"I want tariffs": Donald Trump reportedly railed at his staff over trade policies

Trump sees "globalists" in his administration — the people who don't want to hike taxes on imported goods

Published August 28, 2017 11:57AM (EDT)

Donald Trump   (AP/Alex Brandon)
Donald Trump (AP/Alex Brandon)

A new report reveals that President Donald Trump is determined to raise tariffs, despite the strong reservations of many of his own economic advisers.

During the first week when Gen. John Kelly served as Trump's chief of staff, the president convened an Oval Office meeting with economic adviser Gary Cohn, U.S. Trade Representative Robert Lighthizer, senior trade adviser Peter Navarro and his former chief strategist, Steve Bannon, according to a report by Axios. Although the purpose was to discuss allegations that China has stolen American intellectual property and technology, the meeting quickly turned into a broader discussion on American trade policy.

Trump is reported to have told Kelly, "John, you haven't been in a trade discussion before, so I want to share with you my views. For the last six months, this same group of geniuses comes in here all the time and I tell them, 'Tariffs. I want tariffs.' And what do they do? They bring me IP. I can't put a tariff on IP."

Trump added, "China is laughing at us. Laughing."

Axios reports that the pro-free trade Cohn "had his shoulders slumped and was clearly appalled by the situation." This would be consistent with the broader trend of Cohn having sharp differences with Trump, most prominently over the president's avowed sympathy for white supremacist protesters after Charlottesville.

Later during the meeting, Trump told Kelly that his advisers weren't offering tariff increase proposals because "I know there are some people in the room right now that are upset. I know there are some globalists in the room right now. And they don't want them, John, they don't want the tariffs. But I'm telling you, I want tariffs."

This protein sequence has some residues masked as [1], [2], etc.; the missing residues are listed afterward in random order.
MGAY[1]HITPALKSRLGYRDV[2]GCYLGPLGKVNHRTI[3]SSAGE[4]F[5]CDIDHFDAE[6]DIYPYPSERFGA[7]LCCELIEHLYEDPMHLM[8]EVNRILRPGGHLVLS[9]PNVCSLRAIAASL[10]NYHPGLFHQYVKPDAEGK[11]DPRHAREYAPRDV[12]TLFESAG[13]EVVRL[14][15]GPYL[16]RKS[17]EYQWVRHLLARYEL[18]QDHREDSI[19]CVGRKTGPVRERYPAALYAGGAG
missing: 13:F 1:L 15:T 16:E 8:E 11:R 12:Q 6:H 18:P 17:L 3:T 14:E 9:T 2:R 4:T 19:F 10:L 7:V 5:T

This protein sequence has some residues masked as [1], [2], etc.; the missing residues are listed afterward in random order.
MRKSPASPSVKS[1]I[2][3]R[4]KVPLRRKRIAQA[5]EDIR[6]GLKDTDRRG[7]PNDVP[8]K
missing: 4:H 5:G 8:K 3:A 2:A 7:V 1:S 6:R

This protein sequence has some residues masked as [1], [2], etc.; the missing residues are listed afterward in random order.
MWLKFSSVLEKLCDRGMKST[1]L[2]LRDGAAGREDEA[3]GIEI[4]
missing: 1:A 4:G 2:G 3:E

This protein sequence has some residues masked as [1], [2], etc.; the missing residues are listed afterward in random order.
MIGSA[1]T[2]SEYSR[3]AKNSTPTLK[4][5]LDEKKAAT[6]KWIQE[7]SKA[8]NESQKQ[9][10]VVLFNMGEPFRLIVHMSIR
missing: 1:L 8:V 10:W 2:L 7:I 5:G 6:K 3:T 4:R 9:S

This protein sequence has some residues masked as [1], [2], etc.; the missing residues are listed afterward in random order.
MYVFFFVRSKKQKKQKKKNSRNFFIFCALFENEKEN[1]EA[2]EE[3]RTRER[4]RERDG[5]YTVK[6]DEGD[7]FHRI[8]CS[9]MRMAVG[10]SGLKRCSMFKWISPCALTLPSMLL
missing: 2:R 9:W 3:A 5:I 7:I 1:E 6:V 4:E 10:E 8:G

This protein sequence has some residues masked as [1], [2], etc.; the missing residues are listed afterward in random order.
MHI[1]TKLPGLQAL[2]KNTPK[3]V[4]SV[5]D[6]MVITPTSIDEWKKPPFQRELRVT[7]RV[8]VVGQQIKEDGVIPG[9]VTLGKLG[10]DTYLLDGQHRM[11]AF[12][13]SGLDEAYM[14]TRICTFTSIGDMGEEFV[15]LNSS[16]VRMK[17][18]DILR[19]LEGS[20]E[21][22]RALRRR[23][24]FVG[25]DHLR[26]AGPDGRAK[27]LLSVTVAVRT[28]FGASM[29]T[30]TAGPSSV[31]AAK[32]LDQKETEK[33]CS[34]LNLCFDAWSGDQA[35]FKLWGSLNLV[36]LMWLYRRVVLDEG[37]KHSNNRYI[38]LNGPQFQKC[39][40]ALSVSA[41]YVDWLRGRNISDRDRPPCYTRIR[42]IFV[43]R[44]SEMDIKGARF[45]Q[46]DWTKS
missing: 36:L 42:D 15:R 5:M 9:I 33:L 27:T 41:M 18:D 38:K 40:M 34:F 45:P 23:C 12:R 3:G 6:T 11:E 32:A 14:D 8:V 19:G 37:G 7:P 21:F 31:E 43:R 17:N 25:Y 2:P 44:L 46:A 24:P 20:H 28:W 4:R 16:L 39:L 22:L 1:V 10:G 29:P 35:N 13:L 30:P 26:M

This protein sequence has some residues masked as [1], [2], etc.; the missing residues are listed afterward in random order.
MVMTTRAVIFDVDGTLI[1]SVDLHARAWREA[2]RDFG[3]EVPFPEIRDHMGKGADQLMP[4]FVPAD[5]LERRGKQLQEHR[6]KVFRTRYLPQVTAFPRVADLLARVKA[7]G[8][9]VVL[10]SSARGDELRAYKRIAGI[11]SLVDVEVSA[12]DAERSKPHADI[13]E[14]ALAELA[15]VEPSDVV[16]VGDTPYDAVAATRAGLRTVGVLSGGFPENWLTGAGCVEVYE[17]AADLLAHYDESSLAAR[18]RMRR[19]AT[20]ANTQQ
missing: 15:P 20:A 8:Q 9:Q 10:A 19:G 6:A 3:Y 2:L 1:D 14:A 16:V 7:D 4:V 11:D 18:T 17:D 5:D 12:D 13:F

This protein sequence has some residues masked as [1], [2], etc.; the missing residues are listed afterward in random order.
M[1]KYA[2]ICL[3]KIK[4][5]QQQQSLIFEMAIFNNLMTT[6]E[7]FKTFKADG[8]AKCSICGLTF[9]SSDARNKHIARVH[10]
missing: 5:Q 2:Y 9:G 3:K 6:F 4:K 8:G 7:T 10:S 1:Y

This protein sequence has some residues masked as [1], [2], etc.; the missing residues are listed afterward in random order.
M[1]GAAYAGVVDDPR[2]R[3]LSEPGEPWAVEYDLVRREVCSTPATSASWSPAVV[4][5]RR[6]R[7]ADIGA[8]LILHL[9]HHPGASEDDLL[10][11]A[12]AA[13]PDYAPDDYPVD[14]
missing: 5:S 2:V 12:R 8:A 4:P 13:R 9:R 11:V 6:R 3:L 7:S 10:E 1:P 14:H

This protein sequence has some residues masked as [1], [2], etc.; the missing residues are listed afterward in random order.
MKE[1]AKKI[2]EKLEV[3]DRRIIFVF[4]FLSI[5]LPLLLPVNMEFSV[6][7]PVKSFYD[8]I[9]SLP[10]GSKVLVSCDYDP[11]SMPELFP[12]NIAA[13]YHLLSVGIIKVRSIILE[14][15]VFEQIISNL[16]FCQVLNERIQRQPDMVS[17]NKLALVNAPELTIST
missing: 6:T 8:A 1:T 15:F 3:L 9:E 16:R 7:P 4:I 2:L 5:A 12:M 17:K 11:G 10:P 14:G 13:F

The reference to "globalism" is a potentially controversial one, given how that term is often a coded form of anti-Semitism. When confronted about Trump's use of the term during the 2016 presidential election, campaign spokeswoman Hope Hicks said that it refers to "an economic and political ideology which puts allegiance to international institutions ahead of the nation-state; seeks the unrestricted movement of goods, labor and people across borders; and rejects the principle that the citizens of a country are entitled to preference for jobs and other economic considerations as a virtue of their citizenship."

Decades before the 2016 election, Trump had a longstanding opposition to American free trade policies. Back when he briefly considered running for president in 1988, Trump had opposed free trade on the grounds that it was causing America to lose to nations like Japan and Kuwait. While those countries have been replaced with China and Mexico, it seems the gist of Trump's protectionism remains intact nearly thirty years later.

By Matthew Rozsa

Matthew Rozsa is a professional writer whose work has appeared in multiple national media outlets since 2012 and exclusively at Salon since 2016. He specializes in covering science and history, and is particularly passionate about climate change, animal science, disability rights, plastic pollution and a wide range of political issues. He has interviewed many prominent figures (reflecting his diverse interests) including President Jimmy Carter (1977-1981), Israeli Prime Minister Ehud Barak (1999-2001), animal scientist and autism activist Temple Grandin, inventor Ernő Rubik, epidemiologist Monica Gandhi, theoretical cosmologist Janna Levin, mRNA vaccine pioneer Katalin Karikó, philosopher of science Vinciane Despret, actor George Takei ("Star Trek"), Democratic vice presidential nominee Joe Lieberman (2000), Ambassador Michael McFaul (2012-2014), economist Richard Wolff, director Kevin Greutert ("Saw VI"), model Liskula Cohen, actor Rodger Bumpass ("SpongeBob Squarepants"), Senator John Hickenlooper (2021-present), American Public Health Association Executive Director Georges Benjamin (2002-present), comedian Bill Burr ("F Is for Family"), novelist James Patterson ("The President's Daughter"), comedian David Cross ("Scary Movie 2") and right-wing insurrectionist Roger Stone.

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